General Conference has ended, and traditionally my task is selecting just one of the many fabulous addresses for the post-Conference program focus of Joy in the Journey Radio. I’ve always struggled with that task. This past Conference was no exception.
And yet at the same time, it was. This latest General Conference was exceptional — truly historic, in fact — in many ways. Consider everything that happened, starting with what occurred before the Conference.
This was the first Conference on the new schedule. The third session now alternates between the General Priesthood meeting and the General Women’s meeting, now no longer held the weekend before Conference. We also started the year with a new method of instruction during the block schedule in which we face and teach each other.
Truly all that was just the tip of the iceberg. Conference began with a solemn assembly. We learned that wards will discontinue high priests groups. Then came the death of home teaching and visiting teaching. Instead, we will now be ministering to others in our wards and branches.
And let’s not forget the announcement of new temples. Perhaps the most historic was the last in President Nelson’s list —“somewhere near a major city in Russia.” Truly, in many ways this Conference was historic. Now it’s our turn to be historic by playing our part in the new changes which our leaders have outlined.
Embrace the reorganization
I’ll say it from the start — I’m rather enamored with these changes. I can see them playing a pivotal role in the evolution of the broader Latter-day Saint community. And at the same time, I feel very strongly we haven’t yet realized all the greatness that lies ahead for us as a people.
Take, for example, the reorganization of local priesthood quorums. Now only those high priests currently serving in a designated leadership position will be members of one stake high priests group over which the stake president presides. All other high priests will join the elder’s quorum of their respective wards.
I can see the vision the Brethren described in older and younger generations each supporting and learning from each other. Yet the larger benefit may well be the change that takes place in our hearts as we knit them together in love and unity. As we put off the generational lenses of our worldly culture and embrace the unity of a true gospel culture, we’ll find our lives enriched as we cannot now imagine.
Embrace the ministering
That unity can and will extend beyond the Melchizedek Priesthood brethren to all adults and youth in our wards. No longer will we go home teaching and visiting teaching. Now we will minister to our wards and branches.
Gone are the days of scheduling last-minute visits to read a message others can well read for themselves. Now we’ll focus on meeting the needs of the people to whom we are called to minister. Now, whether performed by brethren or sisters, by young Aaronic Priesthood holders or now Young Women, we’ll work together to meet one another’s needs.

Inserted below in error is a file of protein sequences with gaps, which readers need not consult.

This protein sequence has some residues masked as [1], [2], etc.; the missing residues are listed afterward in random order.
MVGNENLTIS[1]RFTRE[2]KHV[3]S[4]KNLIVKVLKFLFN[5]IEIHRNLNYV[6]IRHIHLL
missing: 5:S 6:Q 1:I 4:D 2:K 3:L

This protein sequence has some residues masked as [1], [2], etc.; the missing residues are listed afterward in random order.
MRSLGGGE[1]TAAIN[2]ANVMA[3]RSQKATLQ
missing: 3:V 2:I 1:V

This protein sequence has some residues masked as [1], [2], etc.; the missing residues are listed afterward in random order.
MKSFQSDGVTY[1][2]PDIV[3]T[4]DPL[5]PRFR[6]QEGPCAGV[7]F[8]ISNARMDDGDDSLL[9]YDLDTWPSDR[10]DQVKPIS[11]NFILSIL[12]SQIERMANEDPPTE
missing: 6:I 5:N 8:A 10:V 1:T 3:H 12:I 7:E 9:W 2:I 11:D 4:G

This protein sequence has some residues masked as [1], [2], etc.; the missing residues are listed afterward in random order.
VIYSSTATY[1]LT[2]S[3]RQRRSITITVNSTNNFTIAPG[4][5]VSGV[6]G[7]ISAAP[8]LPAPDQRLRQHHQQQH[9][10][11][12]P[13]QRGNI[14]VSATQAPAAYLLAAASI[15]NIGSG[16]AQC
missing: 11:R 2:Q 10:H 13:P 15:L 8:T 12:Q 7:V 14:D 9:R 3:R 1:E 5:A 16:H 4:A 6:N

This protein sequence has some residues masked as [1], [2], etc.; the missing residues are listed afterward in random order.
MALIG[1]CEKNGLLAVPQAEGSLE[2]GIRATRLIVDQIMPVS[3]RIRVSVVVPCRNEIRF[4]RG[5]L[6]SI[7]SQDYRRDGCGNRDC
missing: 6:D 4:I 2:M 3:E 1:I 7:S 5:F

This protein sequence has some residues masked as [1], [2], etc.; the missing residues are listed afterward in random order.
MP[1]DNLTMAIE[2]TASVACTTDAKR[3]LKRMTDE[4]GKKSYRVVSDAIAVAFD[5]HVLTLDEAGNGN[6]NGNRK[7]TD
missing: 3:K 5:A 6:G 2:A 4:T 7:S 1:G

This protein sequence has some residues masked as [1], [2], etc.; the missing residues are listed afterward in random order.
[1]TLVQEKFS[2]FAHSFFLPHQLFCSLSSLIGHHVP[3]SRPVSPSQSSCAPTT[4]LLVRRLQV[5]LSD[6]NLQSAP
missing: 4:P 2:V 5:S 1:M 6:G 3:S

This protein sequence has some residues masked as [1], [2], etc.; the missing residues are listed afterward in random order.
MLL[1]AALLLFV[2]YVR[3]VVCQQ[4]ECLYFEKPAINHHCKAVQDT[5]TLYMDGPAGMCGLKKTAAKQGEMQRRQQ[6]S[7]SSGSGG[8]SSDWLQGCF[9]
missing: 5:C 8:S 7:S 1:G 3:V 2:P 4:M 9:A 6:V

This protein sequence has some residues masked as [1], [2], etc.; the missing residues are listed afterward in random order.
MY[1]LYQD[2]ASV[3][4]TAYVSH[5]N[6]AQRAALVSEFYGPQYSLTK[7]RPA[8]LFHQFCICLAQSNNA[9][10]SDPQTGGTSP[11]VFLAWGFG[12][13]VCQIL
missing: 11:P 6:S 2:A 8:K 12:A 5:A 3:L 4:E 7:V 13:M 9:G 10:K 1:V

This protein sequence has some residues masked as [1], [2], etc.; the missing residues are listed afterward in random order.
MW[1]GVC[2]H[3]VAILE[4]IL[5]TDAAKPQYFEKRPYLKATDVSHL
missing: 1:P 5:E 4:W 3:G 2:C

This next evolutionary step shouldn’t surprise anyone. After all, this is what real home teaching and visiting teaching has always been. Meeting the needs of the people has always been the true intent behind these programs. Announcing it as the stated purpose and then coupling it with new language that supports that end will reinforce that intention to wonderful effect.
Embrace the new culture
Perhaps the most exciting result I envision from all these changes is the change in our culture, especially as it concerns LDS singles. I see the day when LDS singles no longer feel like second-class citizens in the Kingdom but rather full-fledged “fellowcitizens with the Saints” (Ephesians 2:19). In fact, I see the changes announced in Conference laying the groundwork for changing the culture for singles within the broader LDS community.
For far too long, LDS singles have existed on the fringes of mainstream LDS society. Centering LDS culture around a status that by definition singles don’t have naturally yields this result.
Now with the new emphasis on meeting the needs of individuals and families, the Brethren are leading us into a new culture, one in which we see each other as the brothers and sisters we really are, one centered around Christ and the covenants we make with Him, and one in which we strive to follow His wonderful example of ministering to the one.
The changes we are about to make are historic. A bright and glorious future awaits us all. If we will embrace history, surrender to love, and seek to minister to one another as the Savior would, we will change the culture because we’ll have changed ourselves. And that will bring us more joy in our journey.
Howdy! I'm Lance, host of Joy in the Journey Radio. I've been blogging about LDS singles life since 2012, and since 2018 I've been producing a weekly Internet radio show and podcast to help LDS singles have more joy in their journey and bring all Latter-day Saints together. Let's engage a conversation that will increase the faith of LDS singles and bring singles and marrieds together in a true unity of the faith.
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